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  • Photograph published on 26th September 1914 in the Nottingham Evening post and is courtesy of Jim Grundy and his facebook pages Small Town Great War Hucknall 1914-1918
Person Details
29 Mar 1883
Sneinton
He was born 29th March 1883 in Sneinton and was the son of William and the late Emma Barton née Dawson. His father William was born in 1863 in Nottingham. He married his first wife in 1881; she was Emma Dawson and they had three children, Harry b1883, Mary b1887 and William George b1888. Sadly Emma died in Nottingham age 44 yrs in 1893. His father remarried to Eliza Flint who was born in 1870 in Nottingham. They were married in Nottingham in 1897. Henry's stepmother had two children prior to her second marriage (Annie Flint b1890 and Ada Flint b1894). In the 1911 census the family are living at 2 Hampton Square, Walker Street, Sneinton, Nottingham, and are shown as William Barton 48 yrs head of the family a general labourer, he is living with his wife Eliza Barton 41 yrs a housewife and their children, Annie Elizabeth Flint 21 yrs a pattern girl in the lace industry, Ada Flint 17 yrs a pattern girl in the lace industry, Cyril Edmund Barton 14 yrs a scholar, Jennie Barton 11 yrs a scholar, George Leslie Barton 8 yrs a scholar , Agnes 6yrs a scholar and Alice 3 years. The couple state that they have been married for 14 yrs and have had 5 children. On the 1911 census Henry is shown as being 28 yrs of age born in Sneinton and a Stoker 1st Class; he is one of the crew on board HMS Inflexible which was stationed just outside Dublin on the night of the census.
He was a labourer when he joined the Royal Navy on 21 October 1901.
22 Sep 1914
30
3048441 - CWGC Website
298707
Leading Stoker
HMS Aboukir Royal Navy
(RFR Ch. B10176 (Ch)). Henry joined the Royal Navy on 21 October 1901 on a 12 year engagement. He was discharged shore on 24 October 1913 on completion of his engagement and joined the Royal Fleet Reserve (Chatham B10176); he would therefore have been mobilized on the outbreak of war. During his first engagement he served in the following ships and shore establishments: Pembroke II (21 October 1901-18 November 1902), Gibraltar 19 November 1902-7 January 1903), HMS Partridge (8 January 1903-30 November 1904), HMS Limoson (1 December 1904-14 February 1905), Pembroke I (15 February 1905-24 March 1905), HMS Charybidis (25 March 1905-20 July 1906, Stoker 1st Class 1 July 1906), HMS Terrible (21 July 1906-18 September 1906), HMS Astraea (19 September 1906-7 September 1908), HMS Charybidis (8 September 1908-22 October 1908), Pembroke II (23 October 1908-30 November 1908), HMS Lenedos (1 December 1908-15 July 1910), Pembroke II (16 July 1910-11 October 1910), HMS Inflexible (12 October 1910-4 November 1912, Acting Leading Stoker 1 October 1911), Pembroke II (5 November 1912-5 May 1914, Leading Stoker 6 March 1913), HMS Hecla (6 May 1913-9 October 1913), Pembroke (20 October 1913-24 October 1913). He completed his engagement as a Leading Stoker. After mobilization he joined HMS Aboukir and died when the ship was lost with all hands. His body was not recovered for burial and he is commemorated on the Chatham Naval Memorial. The action of 22 September 1914 was a naval engagement that took place during the First World War, in which three obsolete British Royal Navy cruisers, manned mainly by reservists, and sometimes referred to as the 'livebait squadron', were sunk by one German submarine U9 while on patrol. Approximately 1,450 sailors, 527 of them aboard Aboukir, were killed and there was a public outcry at the losses. This incident eroded confidence in the British government and damaged the reputation of the Royal Navy at a time when many countries were still considering which side in the war they might support. (Wikipedia).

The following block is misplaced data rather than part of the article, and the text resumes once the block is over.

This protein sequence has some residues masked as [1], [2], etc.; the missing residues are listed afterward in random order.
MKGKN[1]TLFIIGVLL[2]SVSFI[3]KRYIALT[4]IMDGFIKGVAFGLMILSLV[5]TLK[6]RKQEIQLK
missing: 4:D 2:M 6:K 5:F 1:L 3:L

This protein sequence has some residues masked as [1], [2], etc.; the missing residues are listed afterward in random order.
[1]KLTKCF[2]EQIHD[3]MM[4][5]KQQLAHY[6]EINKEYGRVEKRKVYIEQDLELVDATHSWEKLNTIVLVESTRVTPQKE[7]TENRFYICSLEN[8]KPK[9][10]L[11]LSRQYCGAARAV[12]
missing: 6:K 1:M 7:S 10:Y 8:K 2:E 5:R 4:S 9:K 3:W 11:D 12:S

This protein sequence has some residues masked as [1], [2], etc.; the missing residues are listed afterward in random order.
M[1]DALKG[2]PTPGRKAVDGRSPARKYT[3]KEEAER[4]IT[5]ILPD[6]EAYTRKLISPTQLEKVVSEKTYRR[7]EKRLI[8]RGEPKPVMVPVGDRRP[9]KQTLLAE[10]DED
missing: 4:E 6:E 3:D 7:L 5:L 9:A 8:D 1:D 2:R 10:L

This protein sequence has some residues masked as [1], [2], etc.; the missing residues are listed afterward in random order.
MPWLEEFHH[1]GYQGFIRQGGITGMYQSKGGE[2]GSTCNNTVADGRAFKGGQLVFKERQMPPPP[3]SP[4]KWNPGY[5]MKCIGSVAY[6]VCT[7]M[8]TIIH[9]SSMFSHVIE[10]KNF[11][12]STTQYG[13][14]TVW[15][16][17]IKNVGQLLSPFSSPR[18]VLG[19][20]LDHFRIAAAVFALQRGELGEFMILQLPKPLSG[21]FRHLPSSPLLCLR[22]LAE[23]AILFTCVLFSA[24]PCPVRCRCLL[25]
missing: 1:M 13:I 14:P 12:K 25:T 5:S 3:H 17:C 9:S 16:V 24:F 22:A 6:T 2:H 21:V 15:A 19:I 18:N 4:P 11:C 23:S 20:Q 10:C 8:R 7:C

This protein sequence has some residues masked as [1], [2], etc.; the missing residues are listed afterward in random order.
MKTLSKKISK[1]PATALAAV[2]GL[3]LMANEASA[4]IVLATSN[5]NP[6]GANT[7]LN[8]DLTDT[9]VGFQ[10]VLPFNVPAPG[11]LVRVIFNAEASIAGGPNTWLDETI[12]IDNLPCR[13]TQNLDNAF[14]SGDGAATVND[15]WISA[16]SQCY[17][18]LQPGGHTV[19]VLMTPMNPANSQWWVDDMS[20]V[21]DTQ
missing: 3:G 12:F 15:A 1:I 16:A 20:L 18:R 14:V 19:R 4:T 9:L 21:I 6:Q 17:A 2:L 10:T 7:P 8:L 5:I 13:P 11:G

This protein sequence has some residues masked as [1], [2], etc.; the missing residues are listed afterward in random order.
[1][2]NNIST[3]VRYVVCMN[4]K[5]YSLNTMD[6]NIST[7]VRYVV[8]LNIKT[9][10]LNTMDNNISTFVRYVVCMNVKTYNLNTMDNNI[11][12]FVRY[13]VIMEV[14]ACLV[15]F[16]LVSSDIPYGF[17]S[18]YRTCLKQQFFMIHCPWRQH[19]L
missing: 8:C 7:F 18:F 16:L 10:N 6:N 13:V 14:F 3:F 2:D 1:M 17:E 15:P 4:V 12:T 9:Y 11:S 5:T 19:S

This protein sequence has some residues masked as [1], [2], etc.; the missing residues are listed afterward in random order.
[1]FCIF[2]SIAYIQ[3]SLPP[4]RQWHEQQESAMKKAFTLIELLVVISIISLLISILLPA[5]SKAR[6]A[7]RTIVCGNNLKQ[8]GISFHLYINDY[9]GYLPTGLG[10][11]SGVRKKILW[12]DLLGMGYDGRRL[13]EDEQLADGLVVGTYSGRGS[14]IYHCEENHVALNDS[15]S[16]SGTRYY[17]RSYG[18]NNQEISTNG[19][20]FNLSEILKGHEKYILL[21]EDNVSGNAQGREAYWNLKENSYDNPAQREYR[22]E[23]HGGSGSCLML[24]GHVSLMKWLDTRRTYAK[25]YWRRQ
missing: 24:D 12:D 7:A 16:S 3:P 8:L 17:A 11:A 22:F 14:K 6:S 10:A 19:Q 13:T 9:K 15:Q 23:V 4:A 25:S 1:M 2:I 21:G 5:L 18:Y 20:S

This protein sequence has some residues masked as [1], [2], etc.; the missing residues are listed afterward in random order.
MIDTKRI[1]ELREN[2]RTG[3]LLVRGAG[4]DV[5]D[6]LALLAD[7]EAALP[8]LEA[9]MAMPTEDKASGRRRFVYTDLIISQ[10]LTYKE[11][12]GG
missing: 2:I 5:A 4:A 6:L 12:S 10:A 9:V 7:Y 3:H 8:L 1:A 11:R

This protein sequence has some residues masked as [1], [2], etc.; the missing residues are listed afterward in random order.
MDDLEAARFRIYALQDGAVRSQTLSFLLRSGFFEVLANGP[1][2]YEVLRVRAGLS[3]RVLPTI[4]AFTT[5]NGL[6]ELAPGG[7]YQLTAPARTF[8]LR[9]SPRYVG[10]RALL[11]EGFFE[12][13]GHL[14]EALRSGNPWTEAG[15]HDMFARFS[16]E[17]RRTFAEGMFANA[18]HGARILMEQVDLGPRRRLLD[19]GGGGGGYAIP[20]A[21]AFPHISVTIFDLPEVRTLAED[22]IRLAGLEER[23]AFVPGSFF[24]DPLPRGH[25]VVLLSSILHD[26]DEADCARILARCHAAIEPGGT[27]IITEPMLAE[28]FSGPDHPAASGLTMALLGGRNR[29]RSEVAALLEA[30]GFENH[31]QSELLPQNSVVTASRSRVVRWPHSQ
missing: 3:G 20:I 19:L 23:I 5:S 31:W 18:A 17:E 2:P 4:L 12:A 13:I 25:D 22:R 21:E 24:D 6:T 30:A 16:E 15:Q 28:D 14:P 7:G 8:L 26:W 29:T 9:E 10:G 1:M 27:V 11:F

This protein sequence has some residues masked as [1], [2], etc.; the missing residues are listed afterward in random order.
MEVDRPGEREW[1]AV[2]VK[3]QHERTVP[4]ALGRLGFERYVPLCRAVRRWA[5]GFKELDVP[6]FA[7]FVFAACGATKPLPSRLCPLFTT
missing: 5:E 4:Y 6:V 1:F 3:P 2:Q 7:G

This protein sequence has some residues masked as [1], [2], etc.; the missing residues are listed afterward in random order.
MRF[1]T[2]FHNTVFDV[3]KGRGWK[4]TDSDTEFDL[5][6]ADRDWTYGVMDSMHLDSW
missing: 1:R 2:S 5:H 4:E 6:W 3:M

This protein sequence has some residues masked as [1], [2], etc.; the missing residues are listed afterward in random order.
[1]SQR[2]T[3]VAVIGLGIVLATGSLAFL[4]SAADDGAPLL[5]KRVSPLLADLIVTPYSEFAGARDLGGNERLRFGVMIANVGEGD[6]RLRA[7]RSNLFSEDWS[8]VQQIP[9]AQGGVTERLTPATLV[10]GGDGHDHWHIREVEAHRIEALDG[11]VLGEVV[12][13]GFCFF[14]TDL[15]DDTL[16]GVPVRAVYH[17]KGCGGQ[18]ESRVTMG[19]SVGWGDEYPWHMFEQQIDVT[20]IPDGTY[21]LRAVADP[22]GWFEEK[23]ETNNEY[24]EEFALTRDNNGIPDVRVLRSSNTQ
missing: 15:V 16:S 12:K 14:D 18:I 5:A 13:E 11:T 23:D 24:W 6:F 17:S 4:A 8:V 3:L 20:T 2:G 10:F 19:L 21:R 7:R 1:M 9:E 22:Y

Nottingham Post report 25 September 1914 of the loss of HMS Aboukir including photographs of the Nottingham men who were lost: Harry Barton, leading stoker of 8 Kimberley Street, Colwick Road. Extract from the Nottingham Evening Post dated 22nd September 1915 : - “BARTON. – In loving memory of Harry Barton, lost on H.M.S. Aboukir, September 22nd, 1914. Not forgotten. – Mr. and Mrs. J. Brittain. “BARTON. – In loving memory of our dear son, Henry (Harry) Barton, who was drowned by the sinking of the Aboukir, September 22nd, 1914. One year has passed away, our hearts still sore. – Father, step-mother, brothers, and sisters, also his brother William of H.M.S. Britannia. “BARTON. – In affectionate remembrance of Harry Barton, who lost his life on H.M.S. Aboukir, September 22nd, 1914. Not forgotten. – Mabel, Arch., and Aunt Harriett.” (Above extract courtesy of Jim Grundy and facebook pages of Small Town Great War Hucknall 1914-1918) His brother Cyril Edmund Barton enlisted on 7th May 1915 at Nottingham giving his age as 19 yrs and 3 months, he gave his address as 8 Kimberley Street, Nottingham, and his next of kin as his father William of the same address. He served in the 2/1st battalion South Notts Hussars and transferred on 10th May 1918 to the Machine Gun Guards battalion where he served on the Western Front with the British Expeditionary Force. He was discharged back to the South Notts Hussars on 28th March 1919; he had served for 3 yrs and 326 days. A further brother William Barton also served during the Great War. He was born 28th July1888 and enlisted in the Royal Navy on 11th August 1906, he served in HMS Britania and also survived the war.
Remembered on

Photos

  • Photograph published on 26th September 1914 in the Nottingham Evening post and is courtesy of Jim Grundy and his facebook pages Small Town Great War Hucknall 1914-1918
    Henry Samuel Barton - Photograph published on 26th September 1914 in the Nottingham Evening post and is courtesy of Jim Grundy and his facebook pages Small Town Great War Hucknall 1914-1918